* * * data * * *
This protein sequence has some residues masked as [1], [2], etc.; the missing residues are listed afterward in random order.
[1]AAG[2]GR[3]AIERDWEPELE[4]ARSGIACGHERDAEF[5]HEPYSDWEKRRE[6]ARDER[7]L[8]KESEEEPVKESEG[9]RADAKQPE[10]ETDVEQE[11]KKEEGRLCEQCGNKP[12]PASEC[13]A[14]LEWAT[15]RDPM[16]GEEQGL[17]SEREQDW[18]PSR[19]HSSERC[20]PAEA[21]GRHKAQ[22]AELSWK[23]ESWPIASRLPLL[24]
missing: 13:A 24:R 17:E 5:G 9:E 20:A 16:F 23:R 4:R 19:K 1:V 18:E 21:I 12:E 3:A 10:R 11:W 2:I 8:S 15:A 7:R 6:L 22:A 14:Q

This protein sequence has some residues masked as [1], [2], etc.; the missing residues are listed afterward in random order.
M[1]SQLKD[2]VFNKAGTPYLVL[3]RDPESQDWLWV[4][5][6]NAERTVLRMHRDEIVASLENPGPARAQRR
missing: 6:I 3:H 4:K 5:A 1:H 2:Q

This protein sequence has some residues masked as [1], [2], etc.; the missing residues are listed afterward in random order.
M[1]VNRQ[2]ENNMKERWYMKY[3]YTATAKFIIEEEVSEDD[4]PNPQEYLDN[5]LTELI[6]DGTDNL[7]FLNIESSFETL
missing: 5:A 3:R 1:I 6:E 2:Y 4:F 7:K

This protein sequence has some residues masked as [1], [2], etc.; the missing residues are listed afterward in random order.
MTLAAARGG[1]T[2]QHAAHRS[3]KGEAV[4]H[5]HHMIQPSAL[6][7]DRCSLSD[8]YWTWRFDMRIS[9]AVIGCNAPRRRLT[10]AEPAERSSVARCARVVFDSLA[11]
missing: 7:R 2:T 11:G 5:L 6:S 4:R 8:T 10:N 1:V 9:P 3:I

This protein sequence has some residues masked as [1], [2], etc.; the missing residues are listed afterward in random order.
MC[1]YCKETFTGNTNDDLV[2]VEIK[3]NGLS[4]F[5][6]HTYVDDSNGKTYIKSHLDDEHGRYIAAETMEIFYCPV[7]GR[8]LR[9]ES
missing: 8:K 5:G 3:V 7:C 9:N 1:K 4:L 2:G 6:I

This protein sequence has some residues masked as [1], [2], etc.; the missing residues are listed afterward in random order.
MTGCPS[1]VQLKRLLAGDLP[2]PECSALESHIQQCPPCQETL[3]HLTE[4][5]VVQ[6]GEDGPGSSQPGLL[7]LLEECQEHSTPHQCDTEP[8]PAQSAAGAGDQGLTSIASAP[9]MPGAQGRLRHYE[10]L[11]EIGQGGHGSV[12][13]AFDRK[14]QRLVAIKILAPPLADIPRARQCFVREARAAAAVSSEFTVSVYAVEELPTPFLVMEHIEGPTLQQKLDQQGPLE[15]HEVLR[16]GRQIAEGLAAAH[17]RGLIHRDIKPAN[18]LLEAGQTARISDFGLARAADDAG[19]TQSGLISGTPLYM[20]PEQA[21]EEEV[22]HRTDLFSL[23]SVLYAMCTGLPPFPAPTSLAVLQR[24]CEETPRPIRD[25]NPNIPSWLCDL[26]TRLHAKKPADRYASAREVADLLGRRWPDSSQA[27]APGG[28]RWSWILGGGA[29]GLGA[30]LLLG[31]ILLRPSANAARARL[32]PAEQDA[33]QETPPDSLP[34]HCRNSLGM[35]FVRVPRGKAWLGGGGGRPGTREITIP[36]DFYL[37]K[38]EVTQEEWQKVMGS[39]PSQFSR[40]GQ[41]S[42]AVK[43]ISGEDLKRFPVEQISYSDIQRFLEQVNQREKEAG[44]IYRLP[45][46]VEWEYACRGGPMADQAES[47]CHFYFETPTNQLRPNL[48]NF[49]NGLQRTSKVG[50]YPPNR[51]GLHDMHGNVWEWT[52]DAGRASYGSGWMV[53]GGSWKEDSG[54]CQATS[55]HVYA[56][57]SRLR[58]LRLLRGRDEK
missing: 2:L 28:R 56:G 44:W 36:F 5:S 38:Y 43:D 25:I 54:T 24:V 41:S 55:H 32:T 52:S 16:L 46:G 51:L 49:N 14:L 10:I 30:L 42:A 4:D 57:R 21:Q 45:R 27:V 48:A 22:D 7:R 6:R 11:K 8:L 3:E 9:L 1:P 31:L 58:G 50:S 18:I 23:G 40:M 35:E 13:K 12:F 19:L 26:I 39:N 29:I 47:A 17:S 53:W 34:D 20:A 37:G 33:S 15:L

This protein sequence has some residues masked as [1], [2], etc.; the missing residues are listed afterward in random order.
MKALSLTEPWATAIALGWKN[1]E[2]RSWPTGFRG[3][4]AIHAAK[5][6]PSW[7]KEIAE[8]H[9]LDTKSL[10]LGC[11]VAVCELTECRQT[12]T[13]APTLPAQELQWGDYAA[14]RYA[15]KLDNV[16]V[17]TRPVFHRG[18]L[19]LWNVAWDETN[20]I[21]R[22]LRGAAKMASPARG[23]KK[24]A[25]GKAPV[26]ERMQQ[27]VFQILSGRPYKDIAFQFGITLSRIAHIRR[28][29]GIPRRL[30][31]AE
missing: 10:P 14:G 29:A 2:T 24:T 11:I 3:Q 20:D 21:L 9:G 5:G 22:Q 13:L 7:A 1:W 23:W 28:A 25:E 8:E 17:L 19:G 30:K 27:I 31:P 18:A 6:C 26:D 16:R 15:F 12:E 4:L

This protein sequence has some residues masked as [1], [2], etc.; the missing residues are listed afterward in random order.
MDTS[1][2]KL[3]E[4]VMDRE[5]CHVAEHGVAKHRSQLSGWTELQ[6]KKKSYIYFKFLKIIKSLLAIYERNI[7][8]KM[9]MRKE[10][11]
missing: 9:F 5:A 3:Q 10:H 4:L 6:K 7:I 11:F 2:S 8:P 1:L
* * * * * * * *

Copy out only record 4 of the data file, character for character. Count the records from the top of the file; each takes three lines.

This protein sequence has some residues masked as [1], [2], etc.; the missing residues are listed afterward in random order.
MTLAAARGG[1]T[2]QHAAHRS[3]KGEAV[4]H[5]HHMIQPSAL[6][7]DRCSLSD[8]YWTWRFDMRIS[9]AVIGCNAPRRRLT[10]AEPAERSSVARCARVVFDSLA[11]
missing: 7:R 2:T 11:G 5:L 6:S 4:R 8:T 10:N 1:V 9:P 3:I